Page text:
He does have four fumbles (again, none lost), but those four came courtesy of botched snaps or handoffs in the RPO, as we haven’t seen a strip while taking off or in the backfield, nor have we seen an unforced fumbled while running as we saw a few times last year.

*knocks on all of the woods*

For a signal caller with a major fumbling issue in 2018 to make a complete 180 at this juncture, is truly something special.

“The Ravens are currently running the ball on 55% of their offensive plays, which is the 2nd highest under John Harbaugh, and the highest run-rate by the Ravens since 2008.”

Coming into the 2019 season, the expectation was that the Ravens had put together the pieces to be able to run, run and run some more. They could beat you with speed on the edge, power up the middle, and the ever-elusive Lamar Jackson adding a whole new dimension to an NFL rushing attack. Take a quick look at the numbers, and we’ll see that the Ravens haven’t rushed for more than 50% of total offensive plays since Joe Flacco‘s rookie year in 2008 when Baltimore ran the ball on 58% of offensive plays.

But how does it stack up to the current NFL landscape?

On average, teams in 2019 are running on only 44% of total offensive plays – nearly 10% less than the Ravens. The only team with a higher run rate is the 49ers (58%), with the Vikes (53.4%) the only other team with 50%+ plays via rushing attempt.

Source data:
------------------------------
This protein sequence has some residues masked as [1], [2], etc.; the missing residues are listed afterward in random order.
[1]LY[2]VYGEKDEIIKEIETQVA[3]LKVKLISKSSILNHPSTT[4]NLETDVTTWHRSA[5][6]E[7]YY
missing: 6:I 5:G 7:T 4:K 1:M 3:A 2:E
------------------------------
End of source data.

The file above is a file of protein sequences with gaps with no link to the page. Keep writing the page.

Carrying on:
“The Ravens have defensive touchdowns in back-to-back games – something they haven’t done since Week 12/13 last season, and Week 3/4 in 2011 before that.”

When we think Ravens, we tend to think defense (historically speaking), and the last thing I’d think after last week’s Marlon Humphrey scoop-and-score was that it was only the 2nd time the Ravens have had back-to-back games with a defensive score since before the Super Bowl year.

But it’s surprisingly true. 

Last season in Week 12, Matt Judon sacked Derek Carr as he fumbled, with Terrell Suggs picking it up and hauling 43 yards to pay dirt. The following week, Matt Ryan was strip/sacked by Peanut Onwausor, with Tavon Young taking it to the house.

Back in 2011 in Week 3, Sam Bradford of the Rams was sacked by Ray Lewis, with Haloti Ngata picking up the loose ball and rumbling into the end zone for six. The following week, Mark Sanchez was sacked by Ed Reed and Jameel McClain took the fumble in from six yards out, and one more for good measure in this game, as Ngata sacked Sanchez to force a fumble once again, with Jarret Johnson scooping this one and taking it home for a touchdown… oh, and maybe a Lardarius Webb 78 yard pick-6 to complete a blowout of the Jets.

Both seasons ended in playoff berths for Baltimore – here’s hoping for more of the same in 2019 after a Marcus Peters pick-6 was followed by a Marlon Humphrey scoop-and score the following week.

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Adam Bonaccorsi

About Adam Bonaccorsi

Living on the farce-side of Baltimore sports, Adam spends his time focusing on the satirical nature of our local teams- conveniently, sometimes the narrative writes itself! He's not one to shy away from controversial opinions, speaking his mind, or dropping a truth bomb into the Purple Kool Aid. More from Adam Bonaccorsi